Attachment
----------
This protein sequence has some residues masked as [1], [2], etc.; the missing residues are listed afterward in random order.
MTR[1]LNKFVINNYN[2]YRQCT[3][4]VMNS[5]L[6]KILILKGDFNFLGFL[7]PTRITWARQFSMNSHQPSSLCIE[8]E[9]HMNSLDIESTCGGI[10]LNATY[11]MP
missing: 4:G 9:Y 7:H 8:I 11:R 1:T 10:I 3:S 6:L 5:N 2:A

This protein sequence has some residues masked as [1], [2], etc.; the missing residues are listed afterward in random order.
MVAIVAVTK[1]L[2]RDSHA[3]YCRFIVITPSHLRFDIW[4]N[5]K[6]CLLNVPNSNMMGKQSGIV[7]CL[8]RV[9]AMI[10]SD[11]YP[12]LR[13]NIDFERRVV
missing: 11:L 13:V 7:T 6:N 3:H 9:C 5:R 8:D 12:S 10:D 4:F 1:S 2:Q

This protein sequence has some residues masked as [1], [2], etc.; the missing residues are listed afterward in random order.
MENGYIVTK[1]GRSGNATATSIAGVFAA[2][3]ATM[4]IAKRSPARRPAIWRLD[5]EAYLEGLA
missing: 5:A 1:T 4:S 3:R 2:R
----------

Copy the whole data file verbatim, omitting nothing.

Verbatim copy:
This protein sequence has some residues masked as [1], [2], etc.; the missing residues are listed afterward in random order.
MTR[1]LNKFVINNYN[2]YRQCT[3][4]VMNS[5]L[6]KILILKGDFNFLGFL[7]PTRITWARQFSMNSHQPSSLCIE[8]E[9]HMNSLDIESTCGGI[10]LNATY[11]MP
missing: 4:G 9:Y 7:H 8:I 11:R 1:T 10:I 3:S 6:L 5:N 2:A

This protein sequence has some residues masked as [1], [2], etc.; the missing residues are listed afterward in random order.
MVAIVAVTK[1]L[2]RDSHA[3]YCRFIVITPSHLRFDIW[4]N[5]K[6]CLLNVPNSNMMGKQSGIV[7]CL[8]RV[9]AMI[10]SD[11]YP[12]LR[13]NIDFERRVV
missing: 11:L 13:V 7:T 6:N 3:H 9:C 5:R 8:D 12:S 10:D 4:F 1:S 2:Q

This protein sequence has some residues masked as [1], [2], etc.; the missing residues are listed afterward in random order.
MENGYIVTK[1]GRSGNATATSIAGVFAA[2][3]ATM[4]IAKRSPARRPAIWRLD[5]EAYLEGLA
missing: 5:A 1:T 4:S 3:R 2:R